Between your job, your career as a racer and your background, you seem like a perpetual motion machine. To what do you owe this restlessness?
It’s gotta be personality driven. I don’t know where I got it from but I’ve never been able to sit still.
Are you active military or retired?
I got out in 2005.
Go back to the beginning of that. Did you join the Army straight from high school? Or did you do college first?
I actually went to high school at the Marine Military Academy in South Texas, right on the border with Mexico. After graduation, I went to Texas Tech, got my associate’s degree, ran out of money and then joined the Army.
How’d that parlay into you being involved in Special Forces?
I knew I wanted to do something above and beyond just being a typical soldier. I had already had a pilot’s license and my original plan was to do the warrant officer flight training to become a helicopter pilot. But to do that you had to be a certain rank before you could try out for this. So when I reached that rank, the window to try out for it wasn’t for another nine months. But Special Forces training was only two months away, so I figured why not give that a shot just because. I got selected and never looked back.
You got your pilot’s license in high school?
I did. I got it at the Marine Military Academy to fly single-engine fixed-wing.
So you didn’t set out for SF. You just knew you wanted to do something beyond being a regular soldier, something cool, and SF was just kind of what presented itself?
Actually, you hit the nail on the head. I was looking for the cool factor. I wanted to do some cool stuff.
What was your role in SF?
I was on a HALO team. Basically parachuting with guns.
Define “high altitude” and “low opening” for me. What are the hard numbers there?
Technically the hard numbers? Or the reality? Because I was known on my team as being a “low opener,” which, looking back isn’t really that smart of a thing. But it was so much more exciting to pull your parachute at 2,000 feet instead of 4,000 feet. But Army regulations say 4,000 is the absolute latest you can deploy your parachute.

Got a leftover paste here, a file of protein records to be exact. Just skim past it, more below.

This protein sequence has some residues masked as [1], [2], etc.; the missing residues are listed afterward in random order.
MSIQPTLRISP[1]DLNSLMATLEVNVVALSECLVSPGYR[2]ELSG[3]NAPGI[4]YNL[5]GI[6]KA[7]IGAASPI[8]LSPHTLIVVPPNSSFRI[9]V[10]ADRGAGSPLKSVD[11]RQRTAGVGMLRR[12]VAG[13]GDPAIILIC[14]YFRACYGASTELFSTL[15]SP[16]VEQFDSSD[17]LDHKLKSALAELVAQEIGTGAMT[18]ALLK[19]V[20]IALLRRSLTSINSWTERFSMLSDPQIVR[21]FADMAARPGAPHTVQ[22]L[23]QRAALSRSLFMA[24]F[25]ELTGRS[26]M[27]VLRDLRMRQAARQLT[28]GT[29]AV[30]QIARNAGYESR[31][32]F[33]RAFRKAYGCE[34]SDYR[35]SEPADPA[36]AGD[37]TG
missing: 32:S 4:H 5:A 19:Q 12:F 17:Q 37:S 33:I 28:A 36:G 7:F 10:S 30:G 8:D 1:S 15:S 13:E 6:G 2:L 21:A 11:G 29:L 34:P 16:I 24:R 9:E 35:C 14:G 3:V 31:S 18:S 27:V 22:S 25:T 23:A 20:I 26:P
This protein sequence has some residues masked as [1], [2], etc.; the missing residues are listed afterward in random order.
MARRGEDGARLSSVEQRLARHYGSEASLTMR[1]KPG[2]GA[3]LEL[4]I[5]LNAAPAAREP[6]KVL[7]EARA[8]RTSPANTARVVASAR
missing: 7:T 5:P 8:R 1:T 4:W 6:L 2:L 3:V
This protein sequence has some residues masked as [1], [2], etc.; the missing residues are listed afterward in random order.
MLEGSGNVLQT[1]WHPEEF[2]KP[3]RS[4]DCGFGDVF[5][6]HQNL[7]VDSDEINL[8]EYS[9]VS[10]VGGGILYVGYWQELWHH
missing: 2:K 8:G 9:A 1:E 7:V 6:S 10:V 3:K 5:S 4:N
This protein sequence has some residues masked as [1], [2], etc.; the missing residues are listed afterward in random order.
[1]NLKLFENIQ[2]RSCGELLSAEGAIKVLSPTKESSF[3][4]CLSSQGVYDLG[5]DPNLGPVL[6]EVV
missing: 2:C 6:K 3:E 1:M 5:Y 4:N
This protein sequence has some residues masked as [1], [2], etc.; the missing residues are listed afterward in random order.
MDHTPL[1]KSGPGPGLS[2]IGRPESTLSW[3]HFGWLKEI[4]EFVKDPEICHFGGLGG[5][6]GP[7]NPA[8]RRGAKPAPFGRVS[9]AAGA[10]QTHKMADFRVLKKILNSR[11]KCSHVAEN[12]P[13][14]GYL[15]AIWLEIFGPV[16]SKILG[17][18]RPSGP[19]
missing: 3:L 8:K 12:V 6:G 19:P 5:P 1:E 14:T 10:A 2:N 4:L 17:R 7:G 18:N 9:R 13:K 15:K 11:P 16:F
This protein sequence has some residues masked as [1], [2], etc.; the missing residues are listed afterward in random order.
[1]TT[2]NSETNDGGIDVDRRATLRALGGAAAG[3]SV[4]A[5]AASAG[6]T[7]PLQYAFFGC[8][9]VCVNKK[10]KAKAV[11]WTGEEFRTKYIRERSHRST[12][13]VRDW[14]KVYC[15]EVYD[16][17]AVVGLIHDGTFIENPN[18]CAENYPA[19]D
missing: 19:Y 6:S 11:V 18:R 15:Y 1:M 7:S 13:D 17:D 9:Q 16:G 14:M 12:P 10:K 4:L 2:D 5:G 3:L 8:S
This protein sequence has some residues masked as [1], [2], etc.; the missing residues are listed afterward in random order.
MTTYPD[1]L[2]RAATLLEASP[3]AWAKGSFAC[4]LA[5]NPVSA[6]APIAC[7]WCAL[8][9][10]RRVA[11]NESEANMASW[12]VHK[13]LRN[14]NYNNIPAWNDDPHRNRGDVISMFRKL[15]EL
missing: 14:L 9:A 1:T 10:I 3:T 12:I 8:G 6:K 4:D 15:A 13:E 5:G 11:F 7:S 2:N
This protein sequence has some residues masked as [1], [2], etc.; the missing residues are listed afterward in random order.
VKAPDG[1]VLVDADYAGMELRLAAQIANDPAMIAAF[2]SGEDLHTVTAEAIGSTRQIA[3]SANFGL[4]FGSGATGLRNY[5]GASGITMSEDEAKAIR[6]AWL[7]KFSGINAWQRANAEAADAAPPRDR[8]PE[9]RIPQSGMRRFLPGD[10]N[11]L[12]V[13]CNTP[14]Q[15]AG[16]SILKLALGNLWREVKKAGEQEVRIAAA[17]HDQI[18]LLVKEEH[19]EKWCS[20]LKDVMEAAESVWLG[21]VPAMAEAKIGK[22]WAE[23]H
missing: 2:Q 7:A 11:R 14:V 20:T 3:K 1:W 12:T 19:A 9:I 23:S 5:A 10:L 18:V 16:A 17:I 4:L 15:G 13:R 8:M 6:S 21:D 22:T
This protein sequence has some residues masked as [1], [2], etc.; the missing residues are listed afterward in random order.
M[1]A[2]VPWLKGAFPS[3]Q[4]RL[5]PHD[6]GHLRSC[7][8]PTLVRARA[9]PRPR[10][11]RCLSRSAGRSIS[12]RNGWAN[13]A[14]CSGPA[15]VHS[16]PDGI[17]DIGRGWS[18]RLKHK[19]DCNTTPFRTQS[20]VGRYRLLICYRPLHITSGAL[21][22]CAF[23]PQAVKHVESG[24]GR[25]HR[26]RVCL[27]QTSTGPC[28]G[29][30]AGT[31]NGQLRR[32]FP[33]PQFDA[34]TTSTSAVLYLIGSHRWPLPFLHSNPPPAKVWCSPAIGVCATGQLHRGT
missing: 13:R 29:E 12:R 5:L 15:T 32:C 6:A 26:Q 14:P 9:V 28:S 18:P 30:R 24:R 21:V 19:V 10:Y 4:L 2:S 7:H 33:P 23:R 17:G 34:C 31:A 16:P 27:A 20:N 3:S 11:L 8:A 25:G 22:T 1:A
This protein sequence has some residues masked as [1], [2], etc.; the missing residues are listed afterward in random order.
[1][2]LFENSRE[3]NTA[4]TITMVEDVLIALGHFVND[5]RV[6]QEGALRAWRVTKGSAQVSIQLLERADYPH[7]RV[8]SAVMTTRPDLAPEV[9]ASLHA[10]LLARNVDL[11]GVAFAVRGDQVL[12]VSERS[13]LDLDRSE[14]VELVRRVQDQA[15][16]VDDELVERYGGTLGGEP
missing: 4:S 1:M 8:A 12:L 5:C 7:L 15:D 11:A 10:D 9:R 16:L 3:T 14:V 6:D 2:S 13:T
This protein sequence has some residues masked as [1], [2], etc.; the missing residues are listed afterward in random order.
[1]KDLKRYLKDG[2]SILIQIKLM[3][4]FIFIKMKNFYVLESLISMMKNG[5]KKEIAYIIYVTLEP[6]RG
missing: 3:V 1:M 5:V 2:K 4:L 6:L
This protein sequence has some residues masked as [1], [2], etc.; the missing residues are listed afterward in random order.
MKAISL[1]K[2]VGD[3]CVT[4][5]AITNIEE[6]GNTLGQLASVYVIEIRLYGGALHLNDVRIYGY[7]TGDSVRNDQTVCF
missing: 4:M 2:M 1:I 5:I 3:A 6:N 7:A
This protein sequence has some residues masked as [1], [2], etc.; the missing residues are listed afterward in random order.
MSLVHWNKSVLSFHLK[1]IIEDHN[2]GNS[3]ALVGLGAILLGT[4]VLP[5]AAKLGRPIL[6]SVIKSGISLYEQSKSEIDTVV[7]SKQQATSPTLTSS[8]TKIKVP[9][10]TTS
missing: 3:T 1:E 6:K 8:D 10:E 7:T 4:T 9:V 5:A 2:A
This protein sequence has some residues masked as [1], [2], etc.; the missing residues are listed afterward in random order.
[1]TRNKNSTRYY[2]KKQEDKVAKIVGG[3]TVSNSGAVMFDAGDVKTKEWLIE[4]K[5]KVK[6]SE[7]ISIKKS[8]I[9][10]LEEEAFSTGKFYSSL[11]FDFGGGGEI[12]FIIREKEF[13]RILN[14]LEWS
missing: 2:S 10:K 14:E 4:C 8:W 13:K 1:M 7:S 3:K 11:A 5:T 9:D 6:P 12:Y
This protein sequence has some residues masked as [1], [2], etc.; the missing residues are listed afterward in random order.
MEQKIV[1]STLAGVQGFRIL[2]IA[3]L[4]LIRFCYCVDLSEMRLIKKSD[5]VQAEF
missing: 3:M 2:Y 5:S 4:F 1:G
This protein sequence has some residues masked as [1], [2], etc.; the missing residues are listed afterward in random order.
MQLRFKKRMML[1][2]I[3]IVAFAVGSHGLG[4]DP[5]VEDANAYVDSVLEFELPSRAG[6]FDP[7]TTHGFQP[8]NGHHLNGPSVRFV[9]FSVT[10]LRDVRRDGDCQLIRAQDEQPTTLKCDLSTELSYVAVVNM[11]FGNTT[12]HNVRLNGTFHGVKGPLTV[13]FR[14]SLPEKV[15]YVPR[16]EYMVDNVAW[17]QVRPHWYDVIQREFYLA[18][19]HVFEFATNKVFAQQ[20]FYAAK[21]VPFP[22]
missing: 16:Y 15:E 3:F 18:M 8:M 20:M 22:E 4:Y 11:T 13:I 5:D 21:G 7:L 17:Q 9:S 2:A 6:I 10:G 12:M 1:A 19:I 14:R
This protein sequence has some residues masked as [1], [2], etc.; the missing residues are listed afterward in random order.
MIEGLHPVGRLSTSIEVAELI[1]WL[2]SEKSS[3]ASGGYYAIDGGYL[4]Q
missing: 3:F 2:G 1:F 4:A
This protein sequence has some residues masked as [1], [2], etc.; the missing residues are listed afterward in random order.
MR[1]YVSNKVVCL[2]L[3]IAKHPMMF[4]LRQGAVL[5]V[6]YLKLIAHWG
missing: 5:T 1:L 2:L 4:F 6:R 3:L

As for “high altitude,” I jumped as high as 23,000 feet with supplemental oxygen.
Had you skydived before that training process?
Technically yes, because I was part of a pilot program that Special Forces was using to get guys onto HALO teams. HALO school is being plugged up by all of the services and it was really hard to get the proper training for people. So this program was going to take guys from SF teams, pay civilian instructors and have these SF guys get their civilian skydiving licenses. So then you go to HALO school, you’re already an awesome skydiver and you can prove that you have all the skills.
Take me through the process of HALO school. Do they just kind of take you up there and toss you out?
That’s it, yeah. The training with civilian skydiver starts on the ground, in the harness, learning how to do all the fundamentals. You learn how to pack a parachute, how to spot where to land in a drop zone, how to read windsocks and things like that. You learn how your body reacts in the wind. The basic principles of flight. You know, lift versus weight, thrust versus drag. How to maneuver your body to get where you want to be, how to stay stable.
And then you show up at the HALO school and you’re expected to know all of these things. So they strap you down with a fifty-pound rucksack, a rifle and an oxygen mask, and you just jump out and figure it out. It was a really, really cool experience.
What year was this?
2002. At that point, I’d been in the Army four years.
What is the purpose of a HALO team in a conflict area?
The purpose of a HALO team is to do a silent, undetected infiltration behind enemy lines, in a known hostile area. To get an entire team and their supplies behind enemy controlled territory undetected.
So then you’re deployed into combat areas?
Yep. Immediately deployed to Afghanistan. But unfortunately, I never got to do the HALO stuff in combat. I showed up, I was part of an airfield mission. So essentially it was, “We have a mission, let’s go into planning, get on a helicopter, fly through the night, fast rope down into some village, kick down doors, kick ass and take names, fly back to the airfield and relax.”
Until the next one.
Until the next one. Exactly.
How long were you over there for?